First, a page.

"UN Congo Force Has Mission Impossible"


Businesswoman and political commentator Dianna Games stated in balanced Business Day  (6/2):  "The UN force in Congo...does not have the capacity to deal effectively with the complex situation....   A senior Monuc official described the force's mandate to me as being  'mission impossible.'...   The UN emergency force is vital to contain the situation....   But its role, and that of a longer-term beefed up Monuc force, needs to be far wider than finding a military solution.  It needs to fill the governance gap.  It must put in place sustainable structures for maintaining peace and security and must be backed by thorough regional, international and multilateral support measures.  Space must be created for the fledgling central government to prove it can be effective.  As long as military issues continue to sideline economic growth and investment in the Congo, and as long as the country is awash with arms and people ready to act as proxies for all comes, nothing much will change.  The long-term solution lies, as usual, in development."


"Zim: A Disaster In The Offing"


Assistant editor Wally Mbhele judged in the pro-government,  Afro-centric City Press (6/1):  "Only fools are prepared to use their people as cannon fodder for political gain.  And his is exactly what Tsvangirai wants to do....   Only fools abandon negotiations in pursuit of confrontation, as Tsvangirai appears to be doing....  I don't think Zimbabwe ' s new leader should be Tsvangirai.  Judging by the manner in which he's begun to manage opposition politics in Zimbabwe, I think he is not fit for the presidency....   It is not necessary for people to die for Tsvangirai's cause to attract international attention - if indeed this is what he seeks....   While all along we believed that Mugabe was the most unreasonable, Tsvangirai has suddenly emerged as equally blind to reality.  His attitude to negotiations is sickening....   Tsvangirai must take a lead out of Mandela's book and desist from using those who yearn for freedom in Zimbabwe as cannon fodder.  There is indeed no honor among thieves.  Tsanvgirai must begin to negotiate if he wants to be taken seriously. "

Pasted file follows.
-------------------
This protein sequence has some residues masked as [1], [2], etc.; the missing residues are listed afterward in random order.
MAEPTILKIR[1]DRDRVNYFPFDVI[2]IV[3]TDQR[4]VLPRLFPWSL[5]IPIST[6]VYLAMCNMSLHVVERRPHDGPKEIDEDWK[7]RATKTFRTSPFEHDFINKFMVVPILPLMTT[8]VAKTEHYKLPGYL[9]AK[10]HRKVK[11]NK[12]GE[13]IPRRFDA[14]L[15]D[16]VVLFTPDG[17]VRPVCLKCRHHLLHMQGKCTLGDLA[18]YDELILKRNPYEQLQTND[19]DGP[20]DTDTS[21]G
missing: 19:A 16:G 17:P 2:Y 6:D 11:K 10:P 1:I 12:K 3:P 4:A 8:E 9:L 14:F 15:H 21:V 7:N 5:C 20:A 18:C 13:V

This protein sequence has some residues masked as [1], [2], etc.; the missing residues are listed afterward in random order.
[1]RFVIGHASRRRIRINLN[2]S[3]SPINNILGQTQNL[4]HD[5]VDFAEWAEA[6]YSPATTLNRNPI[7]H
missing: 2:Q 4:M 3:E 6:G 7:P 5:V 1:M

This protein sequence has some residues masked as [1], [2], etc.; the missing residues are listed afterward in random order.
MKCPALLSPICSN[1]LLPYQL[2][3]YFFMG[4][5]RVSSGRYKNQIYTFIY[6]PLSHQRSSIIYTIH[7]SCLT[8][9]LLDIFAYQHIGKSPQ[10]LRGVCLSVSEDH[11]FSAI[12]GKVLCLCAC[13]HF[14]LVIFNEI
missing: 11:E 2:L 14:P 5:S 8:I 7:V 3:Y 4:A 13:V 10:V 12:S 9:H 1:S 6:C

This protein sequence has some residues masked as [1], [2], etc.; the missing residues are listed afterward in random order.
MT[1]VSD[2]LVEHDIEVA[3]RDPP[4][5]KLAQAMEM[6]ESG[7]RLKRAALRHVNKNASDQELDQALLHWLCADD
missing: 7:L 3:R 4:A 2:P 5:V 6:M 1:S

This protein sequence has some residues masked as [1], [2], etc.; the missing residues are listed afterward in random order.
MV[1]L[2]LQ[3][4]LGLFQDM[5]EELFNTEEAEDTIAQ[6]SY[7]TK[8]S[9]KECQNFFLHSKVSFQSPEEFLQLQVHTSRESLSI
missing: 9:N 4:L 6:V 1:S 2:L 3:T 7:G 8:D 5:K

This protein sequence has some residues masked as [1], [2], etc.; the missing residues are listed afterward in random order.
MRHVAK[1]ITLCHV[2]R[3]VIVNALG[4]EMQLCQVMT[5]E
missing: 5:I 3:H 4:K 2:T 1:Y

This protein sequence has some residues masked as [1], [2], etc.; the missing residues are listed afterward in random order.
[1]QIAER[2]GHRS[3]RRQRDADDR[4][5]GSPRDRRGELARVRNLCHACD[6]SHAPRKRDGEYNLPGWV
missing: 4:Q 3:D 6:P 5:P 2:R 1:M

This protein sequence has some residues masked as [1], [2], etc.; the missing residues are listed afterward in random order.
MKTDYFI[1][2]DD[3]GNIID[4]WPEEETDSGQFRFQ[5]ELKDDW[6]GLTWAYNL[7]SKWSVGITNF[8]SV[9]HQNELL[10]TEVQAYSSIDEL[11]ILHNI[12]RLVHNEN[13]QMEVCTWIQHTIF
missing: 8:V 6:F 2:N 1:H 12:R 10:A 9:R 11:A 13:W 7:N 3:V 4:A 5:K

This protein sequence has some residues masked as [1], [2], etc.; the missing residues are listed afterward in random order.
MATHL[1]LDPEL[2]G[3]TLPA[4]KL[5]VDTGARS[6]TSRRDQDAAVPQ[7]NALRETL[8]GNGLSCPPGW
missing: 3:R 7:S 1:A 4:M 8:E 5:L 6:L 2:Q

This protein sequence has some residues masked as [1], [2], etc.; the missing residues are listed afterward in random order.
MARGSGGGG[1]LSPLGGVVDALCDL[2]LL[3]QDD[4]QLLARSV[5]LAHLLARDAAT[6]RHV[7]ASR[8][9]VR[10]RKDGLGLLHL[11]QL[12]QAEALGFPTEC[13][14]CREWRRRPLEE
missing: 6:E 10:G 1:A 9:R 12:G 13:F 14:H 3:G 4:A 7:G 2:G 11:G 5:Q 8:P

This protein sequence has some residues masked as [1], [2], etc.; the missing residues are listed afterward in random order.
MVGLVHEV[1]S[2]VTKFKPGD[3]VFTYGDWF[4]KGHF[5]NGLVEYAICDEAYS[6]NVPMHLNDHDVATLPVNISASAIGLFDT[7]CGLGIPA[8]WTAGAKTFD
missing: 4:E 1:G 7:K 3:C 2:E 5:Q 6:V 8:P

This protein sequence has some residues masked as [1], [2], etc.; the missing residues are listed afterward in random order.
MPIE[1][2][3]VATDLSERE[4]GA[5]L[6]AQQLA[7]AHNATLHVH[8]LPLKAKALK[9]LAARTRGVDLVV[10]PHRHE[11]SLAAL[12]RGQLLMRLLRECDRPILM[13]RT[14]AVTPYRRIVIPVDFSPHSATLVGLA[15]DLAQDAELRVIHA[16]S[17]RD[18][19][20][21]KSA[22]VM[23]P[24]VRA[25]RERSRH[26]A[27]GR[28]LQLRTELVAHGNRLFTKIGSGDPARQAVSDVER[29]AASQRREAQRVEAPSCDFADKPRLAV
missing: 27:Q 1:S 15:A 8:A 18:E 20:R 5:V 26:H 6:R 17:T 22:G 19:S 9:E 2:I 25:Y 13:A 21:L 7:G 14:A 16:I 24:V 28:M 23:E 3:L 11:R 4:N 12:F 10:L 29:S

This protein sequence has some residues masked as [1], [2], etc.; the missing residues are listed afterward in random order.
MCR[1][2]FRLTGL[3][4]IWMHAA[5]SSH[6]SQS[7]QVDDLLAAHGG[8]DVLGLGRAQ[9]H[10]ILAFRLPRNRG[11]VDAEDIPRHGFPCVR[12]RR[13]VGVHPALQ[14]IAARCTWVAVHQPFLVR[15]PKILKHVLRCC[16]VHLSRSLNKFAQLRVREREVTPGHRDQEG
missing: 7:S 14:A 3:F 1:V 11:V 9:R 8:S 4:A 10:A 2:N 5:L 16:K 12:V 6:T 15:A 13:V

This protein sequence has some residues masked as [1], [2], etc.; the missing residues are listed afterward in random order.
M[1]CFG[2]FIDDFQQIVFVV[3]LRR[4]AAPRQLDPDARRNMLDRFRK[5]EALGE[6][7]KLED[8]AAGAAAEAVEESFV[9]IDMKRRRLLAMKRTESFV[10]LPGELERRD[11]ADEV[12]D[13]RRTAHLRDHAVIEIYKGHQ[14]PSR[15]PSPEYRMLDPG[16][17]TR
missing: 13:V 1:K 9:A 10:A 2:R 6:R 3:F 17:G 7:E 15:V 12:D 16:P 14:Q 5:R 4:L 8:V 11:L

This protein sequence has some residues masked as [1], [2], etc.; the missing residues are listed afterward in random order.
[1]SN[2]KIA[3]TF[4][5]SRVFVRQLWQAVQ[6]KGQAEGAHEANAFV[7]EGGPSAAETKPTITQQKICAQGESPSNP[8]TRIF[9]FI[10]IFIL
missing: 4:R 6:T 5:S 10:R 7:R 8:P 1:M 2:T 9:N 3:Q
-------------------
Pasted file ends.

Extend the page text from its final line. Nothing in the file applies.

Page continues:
"Zimbabwe On The Brink"


Balanced Business Day commented (5/28):  "Hope that Zimbabwe could be saved from total implosion, following the a troika of African presidents, is fading fast....   The continued weakness in Africa's response to the Zimbabwean crisis is our leaders '  selective amnesia about who has brought Zimbabwe to where it is today, and their tendency to portray Mugabe as the victim rather than what he is; a vicious dictator who refuses to accept the fact that it is time to go."


"Zimbabwe: A Classical Case Of Leadership Vacuum"


Political analyst Prince Mashele, judged in pro-government,  Afro-centric City Press (5/18):  "Clearly, the Zimbabwean crisis cannot be resolved without the readiness of the country's rise above narrow political zigzagging.  The recent intervention of Mbeki, Obasanjo and Muluzi proved that no matter how much international intervention takes place in Zimbabwe, the  Zimbabwean people will continue to languish until the internal leadership vacuum is filled.  Whether this will emerge with Mugabe's departure from the political stage, or when another leader succeeds Tasvangirai in the MDC, remains to be seen."  


"Don't Talk Of Zim 'Regime Change'"